Papers of Clarence Dennis Added to the National Library of Medicine’s Profiles in Science Web Site
Pioneering Surgeon Developed One of First Heart-Lung Bypass Machines
The National Library of Medicine, the world's largest medical library and a component of the National Institutes of Health, announces the release of an extensive selection from the papers of American surgeon Clarence Dennis (1909-2005), who developed one of the first heart-lung bypass machines, on the Library's Profiles in Science® Web site (http://profiles.nlm.nih.gov).
With this addition, the number of prominent researchers, public health officials and promoters of medical research whose personal and professional records are presented on Profiles has grown to 32.
"Clarence Dennis's creative vision and rigorous research brought us one of the most important medical technologies of the 20th century," said Donald A.B. Lindberg, MD, Director of the National Library of Medicine, "Most cardiac surgery would be impossible without the heart-lung machine."
Dennis was born in St. Paul, Minnesota, on June 16, 1909. An outstanding student, he had hoped to become an engineer, but was persuaded by his mother to become a doctor like his father (who had died from pneumonia in 1923.) Dennis received his BS from Harvard College in 1931 and his MD from the Johns Hopkins School of Medicine in 1935. He then returned to Minnesota to do an internship and surgical residency with noted surgical pioneer Owen H. Wangensteen at the University of Minnesota Hospital. There Dennis fell in love with surgical research, rapidly winning recognition for his meticulous experiments. He earned an MS in physiology in 1938, and a PhD in surgery in 1940. He then joined the faculty at the University of Minnesota, becoming full professor in 1947.
Dennis's earliest surgical research focused on intestinal conditions, including intestinal obstruction, appendicitis, and ulcerative colitis. He worked closely with Wangensteen to elucidate the origins of appendicitis, and devised many innovative surgical techniques and procedures for other conditions. Mechanically talented, he also invented devices for surgery and surgical research, which led Wangensteen to suggest, in 1945, that Dennis develop a heart-lung machine. Surgeons were then just beginning to attempt repairs to the heart, an organ long believed to be "off limits" to surgical intervention. Only a few types of repairs could be made without stopping the heart, however; to really get into the heart would require a machine that could temporarily circulate and oxygenate the patient's blood. The idea captivated Dennis, and he began his research by talking to John H. Gibbon, who had been working on a pump-oxygenator since about 1934. The two became friends, exchanging ideas and information about their parallel projects as they struggled with the many technical challenges of mechanical heart-lung devices. In April 1951, after numerous trials with dogs, Dennis and his team became the first to use a pump-oxygenator to perform open heart surgery on a human patient. The machine performed very well, but the surgeons were unable to save the young patient, whose heart defect was much more extensive than expected. Dennis's second attempted open heart operation, several weeks later, also failed, when a technician's error caused a fatal air embolism. In 1955, with an improved machine, Dennis completed the first successful cardiac operation with his machine, two years after John Gibbon's first clinical success in 1953.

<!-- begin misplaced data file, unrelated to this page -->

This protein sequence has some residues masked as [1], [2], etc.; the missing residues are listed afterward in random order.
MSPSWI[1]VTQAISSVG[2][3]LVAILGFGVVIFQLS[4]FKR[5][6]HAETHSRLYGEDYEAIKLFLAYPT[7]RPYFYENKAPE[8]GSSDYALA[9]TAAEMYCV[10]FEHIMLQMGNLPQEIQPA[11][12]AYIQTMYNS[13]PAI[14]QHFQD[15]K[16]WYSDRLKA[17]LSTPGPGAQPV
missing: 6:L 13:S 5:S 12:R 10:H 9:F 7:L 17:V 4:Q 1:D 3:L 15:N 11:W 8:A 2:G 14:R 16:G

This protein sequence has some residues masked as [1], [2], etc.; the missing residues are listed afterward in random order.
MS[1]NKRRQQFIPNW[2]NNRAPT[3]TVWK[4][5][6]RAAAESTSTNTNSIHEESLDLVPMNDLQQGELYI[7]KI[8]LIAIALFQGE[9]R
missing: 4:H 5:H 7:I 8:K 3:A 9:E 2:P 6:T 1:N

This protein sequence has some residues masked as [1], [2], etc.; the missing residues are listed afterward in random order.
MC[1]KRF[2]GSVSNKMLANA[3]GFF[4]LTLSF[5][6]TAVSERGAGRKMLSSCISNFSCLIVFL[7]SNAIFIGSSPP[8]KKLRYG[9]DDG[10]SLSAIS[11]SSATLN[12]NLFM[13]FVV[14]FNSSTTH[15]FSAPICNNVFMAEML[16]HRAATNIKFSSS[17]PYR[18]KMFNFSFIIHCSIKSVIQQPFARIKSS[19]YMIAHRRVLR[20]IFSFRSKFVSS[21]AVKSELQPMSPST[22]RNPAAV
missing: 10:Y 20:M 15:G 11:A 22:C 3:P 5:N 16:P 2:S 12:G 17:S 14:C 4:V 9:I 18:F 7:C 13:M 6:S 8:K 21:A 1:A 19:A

While perhaps best known as a surgeon and inventor, Dennis was also a dedicated medical educator and administrator whose trainees went on to expand the boundaries of the surgical treatment of heart disease. After eleven years on the surgical faculty at Minnesota, he chaired the department of surgery at the State University of New York's Downstate Medical Center in Brooklyn from 1951 to 1971, building the department and developing residency and research programs. In 1972, Dennis retired from SUNY, and served for three years as director of the Artificial Heart Program at the National Institutes of Health. He returned to academic medicine in 1975, joining the surgical faculty at the SUNY medical school at Stony Brook. He was briefly retired again from 1988 to 1991, and then, in his early 80s, served as director of the Cancer Detection Center at the University of Minnesota until 1996.
Clarence Dennis was an active member of many professional societies for much of his career, including the American College of Surgeons and the National Society for Medical Research. Working with such groups, he helped to set standards for surgical education and ethics, shape amendments to the federal Food, Drug, and Cosmetic Act (to regulate the growing number of biomedical devices on the market), and defend the use of animals in medical research.
Profiles in Science features digitized correspondence, published articles, notebook excerpts, drafts of reports, and photographs from the Clarence Dennis Papers at the National Library of Medicine. Visitors to the site can view, for example, Dennis's letters to his family and professional colleagues, laboratory notebooks from his early experiments with the heart-lung machine, and correspondence relating to his work with the National Society for Medical Research. The site also includes correspondence and reports from Dennis's tenure as Director of the Artificial Heart Program, and photographs documenting his life and career.
Shown in this undated photo, Dr. Clarence Dennis invented one of the first heart-lung bypass machines, and, in 1951, was the first to use such a device to perform cardiac surgery.